TORONTO -- More than 3,000 people have signed a petition calling for the end of what they call the “code of silence” for sexual assault on the campus of Quebec's colleges and universities.

The petition, which reached 3,003 signatures as of Wednesday, calls for an amendment to Bill 64, known as the “Act respecting Access to documents held by public bodies and the Protection of personal information,” that would allow educational institutions to share the sanctions or punishments of sexual abuse aggressors with their victims.

“It is high time for our administrations to be held accountable to the community, regarding sexual violence, especially for the safety of students and staff at their place of study and work,” the petition reads. “As a society, we must take a stand to amend Bill 64 to force post-secondary institutions to divulge the sanctions applied to aggressors.”

In 2017, the provincial government of Quebec passed the “Act to prevent and fight sexual violence in higher education institutions,” which included measures to prevent and respond to sexual violence on college campuses.

Bill 64 forbids these institutions from sharing any information regarding disciplinary measures taken in regards to a complaint.

This code of silence discourages victims from filing complaints with their institutions, protecting aggressors in our schools,” the petition reads. “All evidence shows that it contributes to victims’ lack of trust in institutional channels, since it keeps the person most affected by the complaint from accessing crucial information for their healing process and to their sense of safety at school and/or work.”

Among those already impacted by this code of silence is Ibi Kaslik, who in 2018 -- along with an anonymous classmate -- reported the sexual abuse of their former professor at Concordia University after the school had requested victims to come forward with their complaints.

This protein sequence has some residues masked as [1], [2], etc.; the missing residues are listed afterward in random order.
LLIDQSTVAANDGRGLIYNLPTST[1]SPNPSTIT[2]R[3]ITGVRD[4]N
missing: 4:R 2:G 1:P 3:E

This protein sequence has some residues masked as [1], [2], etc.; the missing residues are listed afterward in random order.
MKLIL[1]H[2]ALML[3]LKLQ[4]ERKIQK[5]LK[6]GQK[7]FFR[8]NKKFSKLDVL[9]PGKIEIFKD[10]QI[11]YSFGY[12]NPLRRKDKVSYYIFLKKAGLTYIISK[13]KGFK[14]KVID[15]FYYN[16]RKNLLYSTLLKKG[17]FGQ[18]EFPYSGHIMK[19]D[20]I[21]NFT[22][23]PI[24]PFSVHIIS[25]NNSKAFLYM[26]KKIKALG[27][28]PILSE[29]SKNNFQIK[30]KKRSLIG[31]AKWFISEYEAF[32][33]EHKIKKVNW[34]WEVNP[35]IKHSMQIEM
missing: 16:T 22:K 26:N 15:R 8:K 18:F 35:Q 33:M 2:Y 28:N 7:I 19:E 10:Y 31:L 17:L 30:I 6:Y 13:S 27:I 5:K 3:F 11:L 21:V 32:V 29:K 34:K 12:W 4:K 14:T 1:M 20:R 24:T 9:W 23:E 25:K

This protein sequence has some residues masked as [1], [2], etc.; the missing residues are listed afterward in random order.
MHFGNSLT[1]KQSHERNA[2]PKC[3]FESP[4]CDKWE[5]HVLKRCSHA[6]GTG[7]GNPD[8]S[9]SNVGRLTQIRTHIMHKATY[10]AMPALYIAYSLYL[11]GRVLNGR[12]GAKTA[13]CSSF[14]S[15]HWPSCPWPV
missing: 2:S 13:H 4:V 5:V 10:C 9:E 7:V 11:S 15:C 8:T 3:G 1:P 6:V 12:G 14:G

She had been interviewed by a labour lawyer in charge of the investigation for six hours after making the complaint, but it wasn’t until a reporter contacted her months later that she found out her former professor had been exonerated.

“I got no information except that the investigation and the whole procedure had occurred, but they couldn't tell us anything,” she told in a phone interview.

“Don't tell us you're going to do something when you're not going to do anything. In fact, you're just going to make things worse because we're going to have to go through it again and get no answers.”

This summer, Kaslik and her classmate hired a lawyer to receive an apology from Concordia and uncover details about the investigation, including whether their complaints were deemed founded, the decision in the matter, and why they were never informed of the decision.

In response, they were told that “Concordia is committed to addressing sexual violence” but that “there are no other internal mechanisms” at the school for them to pursue, according to an email Kaslik received from the school’s counsel.

“We spent like a couple of thousand bucks and then we were just told: ‘No, go away. You've exhausted all your options in terms of dealing with our internal administration on this,’” Kaslik said.

Kaslik said she can imagine that many victims of sexual assault or sexual harassment may not come forward with their stories due to this protection for school staff.

“Had we known that privacy, honouring this Bill 64 or whatever the f--- it is, is more important than protecting students from being sexually harassed, we wouldn't have done anything,” she said.

According to a 2017 survey of students at Quebec’s French-speaking universities, 37 per cent of students reported that they had experienced some form of sexual violence by someone linked to their school.

A similar survey from October found that nearly 45 per cent of women had experienced sexual violence affiliated with their CEGEP, the Quebec college system.